Phishing. You hate to see it. We hate to see it too, which is why we put advanced email security tools in place for all of our clients, but more on that later!
Here's something you need to know: email is still the primary attack surface for most cyber attacks, and phishing is the number one tool in a cybercriminal's tool belt.
Whether a cybercriminal wants to steal login credentials, launch a ransomware attack, or plant spyware to steal your company's sensitive information, sending a phishing email is that cybercriminal's typical starting point.
So how bad is it? Well, 80% of surveyed security experts agree that phishing campaigns have significantly increased post-pandemic.
Phishing continues to be an all-too-successful method of attack, and is unfortunately increasing in volume. This is in part due to the move to a more remote workforce—because more employees are working from home, they don’t have the same security protections in place that they would typically have in the office. Fortunately Fluid MSP employs security tools that offer additional layers of protection regardless of where a user happens to be working from, but we'll come back to that in a bit.
So how is it that phishing continues to be so successful? Haven't people learned how to spot phishing emails?
While it's fortunately true that people these days are generally more aware of how to spot a phishing attempt, this has unfortunately lead to scammers and cybercriminals continuing to hone and refine their tactics, making some well-crafted phishing emails harder and harder to spot.
The reply-chain phishing attack is one of these new tactics, and we want you to be aware of what it is and how to protect yourself and your company from it.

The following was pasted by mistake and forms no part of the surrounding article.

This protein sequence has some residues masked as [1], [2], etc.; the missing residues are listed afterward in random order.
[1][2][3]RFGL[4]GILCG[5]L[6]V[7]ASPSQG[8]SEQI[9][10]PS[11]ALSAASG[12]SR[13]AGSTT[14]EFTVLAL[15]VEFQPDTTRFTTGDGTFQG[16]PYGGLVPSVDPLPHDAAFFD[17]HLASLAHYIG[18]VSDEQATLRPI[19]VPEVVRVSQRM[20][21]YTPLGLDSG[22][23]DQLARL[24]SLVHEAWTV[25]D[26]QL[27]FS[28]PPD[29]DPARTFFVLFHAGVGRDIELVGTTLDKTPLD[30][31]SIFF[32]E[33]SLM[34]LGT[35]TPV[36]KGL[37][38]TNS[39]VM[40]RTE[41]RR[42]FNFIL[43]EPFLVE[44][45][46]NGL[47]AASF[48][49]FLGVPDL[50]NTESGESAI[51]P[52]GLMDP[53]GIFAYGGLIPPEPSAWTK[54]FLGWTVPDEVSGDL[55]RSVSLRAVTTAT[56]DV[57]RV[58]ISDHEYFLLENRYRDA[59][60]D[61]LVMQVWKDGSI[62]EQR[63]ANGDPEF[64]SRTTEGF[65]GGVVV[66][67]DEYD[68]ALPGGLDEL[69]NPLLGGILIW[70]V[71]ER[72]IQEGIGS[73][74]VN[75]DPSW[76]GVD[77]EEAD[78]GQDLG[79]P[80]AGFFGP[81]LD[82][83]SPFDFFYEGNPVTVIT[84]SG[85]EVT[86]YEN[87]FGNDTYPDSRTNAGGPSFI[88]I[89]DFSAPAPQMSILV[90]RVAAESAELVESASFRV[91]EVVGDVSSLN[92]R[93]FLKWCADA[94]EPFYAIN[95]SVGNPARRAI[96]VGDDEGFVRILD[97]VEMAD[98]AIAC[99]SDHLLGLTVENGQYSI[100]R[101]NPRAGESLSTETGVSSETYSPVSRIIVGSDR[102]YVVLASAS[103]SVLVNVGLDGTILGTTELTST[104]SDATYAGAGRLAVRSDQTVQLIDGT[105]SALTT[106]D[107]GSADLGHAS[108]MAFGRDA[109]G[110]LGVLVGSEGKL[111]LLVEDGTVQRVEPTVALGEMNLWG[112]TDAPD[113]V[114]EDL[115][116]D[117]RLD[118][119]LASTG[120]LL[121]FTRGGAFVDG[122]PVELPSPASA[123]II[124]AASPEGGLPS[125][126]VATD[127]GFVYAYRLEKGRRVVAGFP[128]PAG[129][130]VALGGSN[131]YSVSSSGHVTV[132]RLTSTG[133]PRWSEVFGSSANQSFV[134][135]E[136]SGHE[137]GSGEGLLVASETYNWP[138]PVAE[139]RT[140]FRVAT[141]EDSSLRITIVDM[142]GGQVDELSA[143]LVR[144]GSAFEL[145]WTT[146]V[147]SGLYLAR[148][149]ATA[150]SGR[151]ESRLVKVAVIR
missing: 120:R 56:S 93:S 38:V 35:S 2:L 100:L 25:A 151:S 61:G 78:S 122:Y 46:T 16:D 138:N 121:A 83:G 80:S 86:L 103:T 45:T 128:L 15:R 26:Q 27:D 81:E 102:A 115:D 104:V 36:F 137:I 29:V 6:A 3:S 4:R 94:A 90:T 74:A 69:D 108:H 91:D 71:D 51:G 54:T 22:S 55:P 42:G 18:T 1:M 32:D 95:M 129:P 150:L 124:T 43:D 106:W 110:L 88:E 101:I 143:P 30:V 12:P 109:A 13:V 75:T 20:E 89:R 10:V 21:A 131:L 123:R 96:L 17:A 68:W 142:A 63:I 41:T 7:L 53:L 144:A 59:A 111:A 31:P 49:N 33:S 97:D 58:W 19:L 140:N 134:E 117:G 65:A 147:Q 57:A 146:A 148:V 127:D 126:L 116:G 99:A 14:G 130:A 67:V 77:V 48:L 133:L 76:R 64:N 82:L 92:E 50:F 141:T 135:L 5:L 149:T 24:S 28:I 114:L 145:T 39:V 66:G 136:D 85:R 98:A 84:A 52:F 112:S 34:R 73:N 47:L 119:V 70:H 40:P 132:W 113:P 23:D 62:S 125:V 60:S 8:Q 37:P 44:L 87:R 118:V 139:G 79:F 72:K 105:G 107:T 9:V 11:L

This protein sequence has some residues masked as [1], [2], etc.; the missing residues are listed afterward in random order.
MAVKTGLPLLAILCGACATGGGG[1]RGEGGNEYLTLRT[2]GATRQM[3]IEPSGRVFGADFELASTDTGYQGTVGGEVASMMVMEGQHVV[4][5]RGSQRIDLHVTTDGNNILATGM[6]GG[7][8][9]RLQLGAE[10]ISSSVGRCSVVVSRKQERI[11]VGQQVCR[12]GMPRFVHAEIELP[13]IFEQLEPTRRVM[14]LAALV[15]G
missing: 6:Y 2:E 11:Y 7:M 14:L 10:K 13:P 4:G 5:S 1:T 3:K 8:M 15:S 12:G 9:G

What is a Reply-Chain Phishing Attack?
We'll assume at this point everyone is familiar with an email reply-chain, but just in case you need a quick refresher: An email reply-chain occurs when an email is sent to one or more people, and then the recipients of that email continue to reply to the original email. With every reply, the original message content is typically embedded further and further down in the conversation.
Eventually, you have a chain of replies within one email subject or thread. Each older reply is listed underneath each newer reply, so everyone can see the entire conversation simply by scrolling down.
This is where the reply-chain phishing attack comes in. While your average person has become vigilant for more traditional phishing emails that come in the form of a brand new email, most people simply aren't expect a phishing email tucked inside an ongoing email conversation.
The reply-chain phishing attack is such a threat because it inserts a convincing phishing email within an ongoing email reply chain.
How Do Attackers Get Access to Email Reply Chains?
How do hackers insert their email into a reply chain conversation? They hack the email account of one of the people in the email thread.
Once a hacker has infiltrated a user's email account, they can then send emails from an email address that their fellow team members already recognize and trust. Additionally, they're then able to read through the existing reply chain, allowing them to craft more realistic responses that can be very hard to detect.